The photograph of the Vozarev Cross, one of the first public monuments in Belgrade, was made in 1909, the same year when the photo of the kafana was taken. Photographed in the same year, these two photographs are placed near each other in order to emphasize the difference between the cobbled Prištinska Street and the field where the Vozarev Cross was erected, albeit only 500 meters divide them.

Photograph of Bajlonijeva pijaca

The market, Bajlonijeva pijaca, was photographed in 1919, when it was also a market for the trading of livestock.

Photograph of Djeram pijaca

The photograph from 1919 depicts a large number of customers at the Đeram Market.

TV

The TV dates from 1989 and it wasn’t intentionally replaced with newer one, because this TV reminds guests of the time when they lived better. Lidija adds that most of the time guests listen to the music, thus there is no need for a newer one.

SMALL BOARD

Friends of the kafana have sent the postcards and greetings from various places they visited, from Egypt, Greece, Paris, etc. Therefore this small board has a great sentimental value for Lidija and Vladimir.

"In the upper left corner is the caricature of President Vučić, who is unstoppably stumbling into progress. My mother and most of kafana’s guests consider this as an act of rebellion. It depicts the problem of our country, how we are surviving and how we fight for that bread with seven crusts.“ (Vladimir Savić Vladica, 2018)

PRAYER BOARD

"The Prayer board with the photograph of comrade Josip Broz Tito and the badges portrays people who come to the kafana daily. They are born in sixties and fifties. They believed in that idea. The Prayer board represents the political views of most of the people who are guests of the kafana." (Vladimir Savić Vladica, 2018)

10 DINARS

The banknote of 10 dinars was the first tip that Lidija Petković received, after she became the owner of the kafana in 2016.

LICENSE PLATE ON THE TOILET DOOR

"A friend brought me several license plates. I have deliberately chosen California’s. I'll tell the joke. The murder happened somewhere in California. A black man found with forty gunshot wounds in some channel. The sheriff made on-site inspection, takes of his Yankees hat off and says: "This is the heaviest type of suicide I've ever seen in my life." Because of this, California. I would love to piss, to ease myself in California. This toilet is my base, as soon as I get into the toilet, I'm teleporting to California and start pissing there." (Vladimir Savić Vladica, 2018)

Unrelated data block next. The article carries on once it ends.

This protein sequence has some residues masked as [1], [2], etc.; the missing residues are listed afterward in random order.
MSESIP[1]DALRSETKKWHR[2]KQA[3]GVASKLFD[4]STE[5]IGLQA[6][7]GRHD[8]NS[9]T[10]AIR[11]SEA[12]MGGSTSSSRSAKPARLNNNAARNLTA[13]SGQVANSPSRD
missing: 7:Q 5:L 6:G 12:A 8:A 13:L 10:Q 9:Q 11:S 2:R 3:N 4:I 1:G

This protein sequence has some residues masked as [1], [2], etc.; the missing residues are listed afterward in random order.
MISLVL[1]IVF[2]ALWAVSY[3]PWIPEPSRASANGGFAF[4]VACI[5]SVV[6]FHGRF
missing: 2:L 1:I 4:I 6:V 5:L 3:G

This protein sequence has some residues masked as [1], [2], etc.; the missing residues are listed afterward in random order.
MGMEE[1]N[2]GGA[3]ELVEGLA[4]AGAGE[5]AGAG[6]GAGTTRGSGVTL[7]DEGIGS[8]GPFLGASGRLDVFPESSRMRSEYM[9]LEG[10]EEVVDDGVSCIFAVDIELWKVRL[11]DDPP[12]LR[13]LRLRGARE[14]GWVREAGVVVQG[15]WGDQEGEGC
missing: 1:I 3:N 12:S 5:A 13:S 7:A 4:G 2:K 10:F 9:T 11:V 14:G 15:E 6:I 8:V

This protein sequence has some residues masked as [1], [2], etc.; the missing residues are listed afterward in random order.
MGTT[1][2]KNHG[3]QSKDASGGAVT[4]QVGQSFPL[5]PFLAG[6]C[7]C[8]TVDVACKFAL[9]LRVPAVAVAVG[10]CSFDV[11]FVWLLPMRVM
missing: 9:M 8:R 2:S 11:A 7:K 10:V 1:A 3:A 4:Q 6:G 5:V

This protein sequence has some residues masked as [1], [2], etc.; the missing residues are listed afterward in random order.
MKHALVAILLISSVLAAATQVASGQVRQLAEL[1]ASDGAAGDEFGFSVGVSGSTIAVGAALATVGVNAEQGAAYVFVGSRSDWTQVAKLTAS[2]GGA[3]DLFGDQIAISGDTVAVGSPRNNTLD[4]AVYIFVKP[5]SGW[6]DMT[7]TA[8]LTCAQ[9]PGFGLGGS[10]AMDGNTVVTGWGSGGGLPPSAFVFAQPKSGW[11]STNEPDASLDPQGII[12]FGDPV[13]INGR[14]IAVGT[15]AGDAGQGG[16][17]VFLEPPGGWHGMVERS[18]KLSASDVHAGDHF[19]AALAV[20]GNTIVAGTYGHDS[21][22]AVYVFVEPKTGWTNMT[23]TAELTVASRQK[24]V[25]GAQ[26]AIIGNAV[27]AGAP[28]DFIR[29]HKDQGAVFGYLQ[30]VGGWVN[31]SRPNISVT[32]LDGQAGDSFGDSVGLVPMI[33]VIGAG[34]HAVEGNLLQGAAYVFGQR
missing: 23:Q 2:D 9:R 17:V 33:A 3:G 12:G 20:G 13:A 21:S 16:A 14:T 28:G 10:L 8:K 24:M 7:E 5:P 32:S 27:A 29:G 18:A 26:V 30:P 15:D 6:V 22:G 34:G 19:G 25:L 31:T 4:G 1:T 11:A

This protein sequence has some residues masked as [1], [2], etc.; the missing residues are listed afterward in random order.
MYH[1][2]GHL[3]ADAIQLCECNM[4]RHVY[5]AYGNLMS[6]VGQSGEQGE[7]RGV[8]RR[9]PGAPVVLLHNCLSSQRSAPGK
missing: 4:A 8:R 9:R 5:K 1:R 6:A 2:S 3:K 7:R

SLIDING DOOR

The sliding door was installed in 2001. Installation was done by the command and the instructions of the inspector in accordance with the new law, which order the separation of the area with the lavatory from the area of the toilet. The functionality of these sliding doors is useless, because if the user close the sliding doors there is no enough space above the sink to wash his hands. For this reason, another inspector proposes the construction of the additional restroom. Due to this obstacle, Hambino had to change its services.

COLLAGES

Collages are the gifts from artist Aca Mitić, called Šama, who is a frequent guest of the kafana. Collages illustrate the forest in autumn, spring and winter and have only aesthetic value.

COLLAGES

Collages are the gifts from artist Aca Mitić, called Šama, who is a frequent guest of the kafana. Collages illustrate the forest in autumn, spring and winter and have only aesthetic value.

DISTRIBUTION BOARD

Distribution board with fuses “na licnu” wasn’t replaced with newer one in order to remind of the time when guests of kafana lived better.

EMPTY WALL

The wall is not decorated because Vladimir has every intention of making new art work.

COLLAGES

Collages are the gifts from artist Aca Mitić, called Šama, who is a frequent guest of the kafana. Collages illustrate the forest in autumn, spring and winter and have only aesthetic value.

UMBRELLA

The umbrella was installed by Vladimir on the request of his mother, Lidija, who received it as a gift from the street cleaner. The umbrella serves as a lampshade, but it also covers the opening in the wall for the smokestack, because in this place the grill was positioned. It was removed when kafana made changes in the catering services.

BEAM

The beam was set up by one of the former kafana’s workers in order to support the first ceiling joist, because while he was drunk, he thought the roof was falling.

KARATAVAN

The construction of karatavan, wooden joist between which the mixture of reed and mud was set аs thermal insulation, supports the roof since its construction in 1920.

CHAIRS

After tavern Mlava, which is located near kafana Treći raj, was closed, the owner offered Lidija the purchase of the chairs from the tavern. She accepted the offer appreciatively.

WALL

The wall was erected in 1982 when the building was converted into a kafana Hambino, before hire stood the shop window of the shoemaker store. The store for this purpose has been leased since 1968. That year Mihajlo, the grandfather of Vladimir Savić, had initiated a lawsuit against the state, by which the building was denationalized, so he rented the building. The other tenants kept the protected subtenants’ rights and remain in the apartments for a symbolic monthly remuneration.